and oh, yes, the pumpkin kitkat (photo at top of post). hm. how do i put this? at once completely repellent, and compelling at the same time. NOT to be mistaken for pumpkin pie flavour, the smell of pumpkin assails you the minute you rip open the wrapper. the flavour tastes like real pumpkin, not artificial, but is so strong and so unspiced, it's like eating raw pumpkin covered in chocolate. only not as pleasant. it reminds me of kabocha squash tenpura. wrapped in greasy chocolate. mmmmmmMMMM. and the lingering squashy taste only makes me crave it more. gaaaaaah.
and finally, another patîssier takagi creation, noir: tiny half-sized fingers wrapped in a quality dark chocolate and dusted with unsweetened cocoa. dirty and decadent.
in its honour, a man that cooks creation, kitkat noir:
I knew the wrapper would come off and I was mad for trying but something about that chocolate just said yes. When I came around Benny the Fink's goons were making with my jaw like it was their step-kid.
...and there she was, that beautiful dame with the gams that went up to her elbows, laughing like a drain. at me, and my kisser filled with blood, and 71% dark cacao. it was revenge for tooting the wrong ringer, as bittersweet as the dusty layer of cocoa, smeared on my rearranged map, courtesy of benny's trouble boys.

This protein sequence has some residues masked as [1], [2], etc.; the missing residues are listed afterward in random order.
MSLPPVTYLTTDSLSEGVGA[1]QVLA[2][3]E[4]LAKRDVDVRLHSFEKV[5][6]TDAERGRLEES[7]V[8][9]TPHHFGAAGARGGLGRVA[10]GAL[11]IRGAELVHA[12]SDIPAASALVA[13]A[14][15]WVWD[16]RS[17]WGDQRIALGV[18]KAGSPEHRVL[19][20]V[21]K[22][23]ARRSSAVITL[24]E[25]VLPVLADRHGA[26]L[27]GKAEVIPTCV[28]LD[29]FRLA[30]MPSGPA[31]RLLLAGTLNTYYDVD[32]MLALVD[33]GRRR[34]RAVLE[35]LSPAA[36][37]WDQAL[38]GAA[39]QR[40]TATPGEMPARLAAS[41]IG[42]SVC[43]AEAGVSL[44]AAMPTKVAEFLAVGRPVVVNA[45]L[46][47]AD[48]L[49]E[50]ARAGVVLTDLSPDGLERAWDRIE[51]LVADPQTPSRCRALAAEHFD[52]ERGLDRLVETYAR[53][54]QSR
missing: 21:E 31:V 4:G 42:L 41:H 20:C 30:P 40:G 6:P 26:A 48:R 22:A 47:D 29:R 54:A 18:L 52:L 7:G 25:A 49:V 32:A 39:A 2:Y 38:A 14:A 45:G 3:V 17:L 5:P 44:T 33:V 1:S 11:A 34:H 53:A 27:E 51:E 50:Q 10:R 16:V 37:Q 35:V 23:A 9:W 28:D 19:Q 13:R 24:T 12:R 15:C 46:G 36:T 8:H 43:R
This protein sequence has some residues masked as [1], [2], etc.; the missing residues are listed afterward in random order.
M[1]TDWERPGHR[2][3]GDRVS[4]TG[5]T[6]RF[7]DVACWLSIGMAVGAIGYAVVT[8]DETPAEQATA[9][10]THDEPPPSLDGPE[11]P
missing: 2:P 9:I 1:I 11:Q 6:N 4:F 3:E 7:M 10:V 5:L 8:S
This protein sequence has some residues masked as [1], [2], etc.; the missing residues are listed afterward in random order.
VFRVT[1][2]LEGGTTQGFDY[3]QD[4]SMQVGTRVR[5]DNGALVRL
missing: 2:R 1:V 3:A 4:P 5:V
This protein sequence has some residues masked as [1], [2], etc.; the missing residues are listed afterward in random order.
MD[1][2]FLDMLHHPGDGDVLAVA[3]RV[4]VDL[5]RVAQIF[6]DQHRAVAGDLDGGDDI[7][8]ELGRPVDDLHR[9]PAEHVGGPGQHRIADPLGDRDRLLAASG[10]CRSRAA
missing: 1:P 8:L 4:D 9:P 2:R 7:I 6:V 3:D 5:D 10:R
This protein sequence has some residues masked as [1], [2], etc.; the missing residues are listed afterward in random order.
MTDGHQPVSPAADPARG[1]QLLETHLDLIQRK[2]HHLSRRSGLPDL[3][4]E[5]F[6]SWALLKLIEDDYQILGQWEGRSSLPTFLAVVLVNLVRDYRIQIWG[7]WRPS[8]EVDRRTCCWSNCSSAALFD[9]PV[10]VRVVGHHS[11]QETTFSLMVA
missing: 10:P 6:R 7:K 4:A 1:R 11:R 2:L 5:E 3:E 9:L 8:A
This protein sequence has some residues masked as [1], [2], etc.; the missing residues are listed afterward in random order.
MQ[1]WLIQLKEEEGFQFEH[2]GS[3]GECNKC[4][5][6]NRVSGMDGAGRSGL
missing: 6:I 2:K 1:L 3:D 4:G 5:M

feel free to continue the flickr fiction in the comments. or not.
last year's kitkats!
ah, halloween. this year was a little slow for us, only about 1500 kids showed up compared to last year's estimated 2500; perhaps because it was a school night. despite the "low" attendance, we still had to hire several neighbourhood kids to come and direct the flow of traffic and hand out the sweeties. and what did we feed these constantly hungry teenagers? charcoal-grilled bacon-wrapped hot dogs with grilled onions, sweet peppers, chili peppers, and korean spicy pickled radish (daigo). doin' streetfood guamish-style, and making all the kids happy this year.